Instead of what looks like a very big and heavy laptop, can I have an ordinary size one where the keyboard/mouse touchpad are a second touchscreen, like a DS Lite. Then I can switch between using the keyboard screen as a screen or a keyboard, or a drawing input device. I could even stand it on the edge and do a double screen presentation, or watch a movie on one screen whilst messenger and email ran in the other. Apologies if someone has already made one of these and I missed it.
Cause I'd prefer a screen that flips up then folds out another 17inch WS, hmmm the thought of all that screen real estate makes me dribble......
Paris, cause I'm sure she flips, folds and dribbles too.
P.S. oohhh just had another thought to add you could use the digitizer as another screen and fit your palettes on that.... (ok choking on my dribble now, how do I make a laptop!?!)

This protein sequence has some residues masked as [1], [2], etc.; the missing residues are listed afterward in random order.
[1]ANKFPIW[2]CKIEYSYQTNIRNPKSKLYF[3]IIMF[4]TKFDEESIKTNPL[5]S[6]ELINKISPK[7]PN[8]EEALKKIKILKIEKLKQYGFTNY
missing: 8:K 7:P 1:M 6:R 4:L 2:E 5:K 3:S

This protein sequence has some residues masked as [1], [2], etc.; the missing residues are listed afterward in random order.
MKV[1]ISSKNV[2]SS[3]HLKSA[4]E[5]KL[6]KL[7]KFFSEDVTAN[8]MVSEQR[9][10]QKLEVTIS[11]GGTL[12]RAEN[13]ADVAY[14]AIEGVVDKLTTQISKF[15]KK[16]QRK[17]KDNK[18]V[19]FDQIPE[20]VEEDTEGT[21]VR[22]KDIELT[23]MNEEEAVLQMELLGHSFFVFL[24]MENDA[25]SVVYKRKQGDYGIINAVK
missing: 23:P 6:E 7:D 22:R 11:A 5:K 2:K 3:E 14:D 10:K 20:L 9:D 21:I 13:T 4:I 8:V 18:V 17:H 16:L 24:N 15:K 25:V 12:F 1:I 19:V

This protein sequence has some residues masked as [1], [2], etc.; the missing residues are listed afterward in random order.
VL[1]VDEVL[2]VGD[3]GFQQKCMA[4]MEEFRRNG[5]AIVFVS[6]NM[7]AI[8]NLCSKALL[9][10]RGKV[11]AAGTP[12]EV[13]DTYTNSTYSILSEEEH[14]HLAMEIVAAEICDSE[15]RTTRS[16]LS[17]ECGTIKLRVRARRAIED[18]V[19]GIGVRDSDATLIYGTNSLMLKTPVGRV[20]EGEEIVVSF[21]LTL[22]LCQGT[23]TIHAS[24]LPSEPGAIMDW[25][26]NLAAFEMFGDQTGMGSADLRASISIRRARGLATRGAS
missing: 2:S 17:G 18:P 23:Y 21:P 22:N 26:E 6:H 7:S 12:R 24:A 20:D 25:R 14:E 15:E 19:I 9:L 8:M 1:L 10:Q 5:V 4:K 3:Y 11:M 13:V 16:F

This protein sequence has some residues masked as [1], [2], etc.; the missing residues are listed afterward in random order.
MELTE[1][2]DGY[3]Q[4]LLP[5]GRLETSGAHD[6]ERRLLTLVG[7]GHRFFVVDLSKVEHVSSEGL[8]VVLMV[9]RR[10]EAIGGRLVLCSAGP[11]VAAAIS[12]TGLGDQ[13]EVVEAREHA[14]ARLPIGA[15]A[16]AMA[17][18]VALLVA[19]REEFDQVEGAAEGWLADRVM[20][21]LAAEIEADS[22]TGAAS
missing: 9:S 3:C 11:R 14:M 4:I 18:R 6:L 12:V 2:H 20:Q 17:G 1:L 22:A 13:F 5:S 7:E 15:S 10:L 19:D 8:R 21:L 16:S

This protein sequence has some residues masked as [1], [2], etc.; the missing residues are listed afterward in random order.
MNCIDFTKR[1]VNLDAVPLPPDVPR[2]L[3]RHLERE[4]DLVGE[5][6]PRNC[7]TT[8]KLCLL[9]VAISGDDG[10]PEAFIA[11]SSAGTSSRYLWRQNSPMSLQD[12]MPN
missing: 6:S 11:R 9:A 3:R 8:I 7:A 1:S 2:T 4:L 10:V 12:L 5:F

1. It's not a portable, because it almost certainly uses too much power for sustained battery use.
2. You cannot use it with both screens while on the train, flying, or duiring any other form of travel, because of the space it takes up.
3. You get stuck with two screens, both of whose specs will look really crap in under a year's time.
4. Could just buy one nice laptop, and two nice screens, instead, and just carry the laptop between the two screens, making do with just the built in screen, while genuinely on the go.
You do, however, get to own something that looks like it was built for the Chinese Military, to control artillery units with.
This laptop gave me an idea of an even better laptop!!!1!